Iran has carried out the executions of three men who were accused of engaging in violent acts against security officers during anti-government protests last year, despite objections from human rights groups. The judiciary’s website, Mizan, announced on Friday that Majid Kazemi, Saleh Mirhashemi, and Saeed Yaghoubi were executed. The statement did not provide specific details about the method used for the death penalty.
According to authorities, the three men were responsible for the killings of a police officer and two members of the paramilitary Basij group in Isfahan, Iran’s third-largest city, during nationwide protests in November 2022. They were convicted of “moharebeh,” an Islamic legal term meaning “waging war against God.” The charges against them included using weapons, forming a group to undermine national security, and collaborating with the Mujahedeen-e-Khalq (MEK), a Europe-based group that Iran considers a “terrorist” organization.
The Supreme Court dismissed their appeal cases, stating that there were no credible reasons to accept them. The court viewed their actions as attempts to “overthrow the holy Islamic Republic establishment” and noted their involvement in arson during the “riots.”
In anticipation of the executions, the families of the three men staged demonstrations earlier this week outside the central prison in Isfahan where they were held. They released videos appealing for public support. Online videos also circulated, showing numerous cars gathering near the prison with drivers honking their horns and chanting slogans in an effort to halt the executions. A handwritten message, allegedly penned by the condemned men and expressing their plea for survival, was widely shared online: “Don’t let them kill us.”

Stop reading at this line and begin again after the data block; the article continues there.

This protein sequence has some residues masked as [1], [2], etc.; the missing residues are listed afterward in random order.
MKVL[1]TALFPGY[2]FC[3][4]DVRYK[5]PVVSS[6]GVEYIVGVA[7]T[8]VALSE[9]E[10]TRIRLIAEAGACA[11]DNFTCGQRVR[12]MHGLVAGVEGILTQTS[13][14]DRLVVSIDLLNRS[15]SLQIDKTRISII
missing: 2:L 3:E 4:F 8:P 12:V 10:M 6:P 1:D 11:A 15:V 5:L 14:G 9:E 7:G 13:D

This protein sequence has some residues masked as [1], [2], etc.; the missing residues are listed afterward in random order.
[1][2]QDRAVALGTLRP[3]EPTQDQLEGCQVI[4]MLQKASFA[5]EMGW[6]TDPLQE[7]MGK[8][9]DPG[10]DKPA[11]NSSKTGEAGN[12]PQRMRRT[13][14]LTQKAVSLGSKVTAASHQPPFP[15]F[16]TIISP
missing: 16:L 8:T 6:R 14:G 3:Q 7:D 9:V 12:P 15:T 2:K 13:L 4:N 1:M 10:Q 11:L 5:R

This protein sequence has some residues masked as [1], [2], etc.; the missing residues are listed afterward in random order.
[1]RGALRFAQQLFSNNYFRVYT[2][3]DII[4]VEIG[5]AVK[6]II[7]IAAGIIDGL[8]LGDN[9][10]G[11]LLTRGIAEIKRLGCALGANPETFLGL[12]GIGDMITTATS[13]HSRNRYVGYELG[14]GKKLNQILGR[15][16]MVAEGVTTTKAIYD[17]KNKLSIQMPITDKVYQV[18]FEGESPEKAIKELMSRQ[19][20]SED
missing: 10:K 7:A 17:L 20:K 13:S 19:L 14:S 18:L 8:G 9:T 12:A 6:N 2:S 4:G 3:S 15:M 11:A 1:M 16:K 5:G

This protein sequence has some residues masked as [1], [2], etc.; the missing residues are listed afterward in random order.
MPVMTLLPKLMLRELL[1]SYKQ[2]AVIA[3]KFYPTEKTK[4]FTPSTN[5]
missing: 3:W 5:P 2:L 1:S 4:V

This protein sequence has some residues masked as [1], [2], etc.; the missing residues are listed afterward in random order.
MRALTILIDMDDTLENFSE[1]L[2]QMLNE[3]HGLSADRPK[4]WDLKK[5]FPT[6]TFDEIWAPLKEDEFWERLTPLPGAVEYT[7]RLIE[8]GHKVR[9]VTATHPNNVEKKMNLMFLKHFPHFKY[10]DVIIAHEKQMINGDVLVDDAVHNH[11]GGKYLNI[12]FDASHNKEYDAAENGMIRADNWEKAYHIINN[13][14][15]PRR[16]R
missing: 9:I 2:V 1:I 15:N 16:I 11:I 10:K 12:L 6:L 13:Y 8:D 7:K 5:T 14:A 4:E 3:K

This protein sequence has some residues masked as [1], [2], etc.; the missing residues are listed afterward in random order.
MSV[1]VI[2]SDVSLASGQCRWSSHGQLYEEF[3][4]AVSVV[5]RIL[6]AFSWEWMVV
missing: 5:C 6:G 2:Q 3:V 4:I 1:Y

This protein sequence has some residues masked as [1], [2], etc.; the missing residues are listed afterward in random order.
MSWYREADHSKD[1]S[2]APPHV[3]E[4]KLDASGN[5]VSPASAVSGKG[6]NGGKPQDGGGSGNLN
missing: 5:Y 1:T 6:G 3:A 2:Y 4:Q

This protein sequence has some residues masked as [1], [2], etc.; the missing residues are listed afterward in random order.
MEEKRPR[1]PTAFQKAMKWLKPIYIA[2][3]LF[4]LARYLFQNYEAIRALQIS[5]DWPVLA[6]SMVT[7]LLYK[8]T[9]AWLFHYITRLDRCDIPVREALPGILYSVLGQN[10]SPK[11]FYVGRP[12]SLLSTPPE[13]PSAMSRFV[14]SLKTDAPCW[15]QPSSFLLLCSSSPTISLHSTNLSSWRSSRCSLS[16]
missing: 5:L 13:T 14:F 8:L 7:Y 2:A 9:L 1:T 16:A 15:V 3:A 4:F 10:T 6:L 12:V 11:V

The protests initially erupted in mid-September 2022 following the death of Mahsa Amini, a 22-year-old woman who was arrested by the “morality police” in Tehran for allegedly violating the mandatory dress code for women. While the demonstrations have largely subsided in recent months, sporadic acts of defiance persist, including an increasing number of women refusing to adhere to the dress code.
Foreign-based human rights organizations have reported that more than 500 people lost their lives during the unrest, with approximately 19,000 individuals arrested. While many have been released since then, concerns regarding human rights violations continue to be raised by international observers.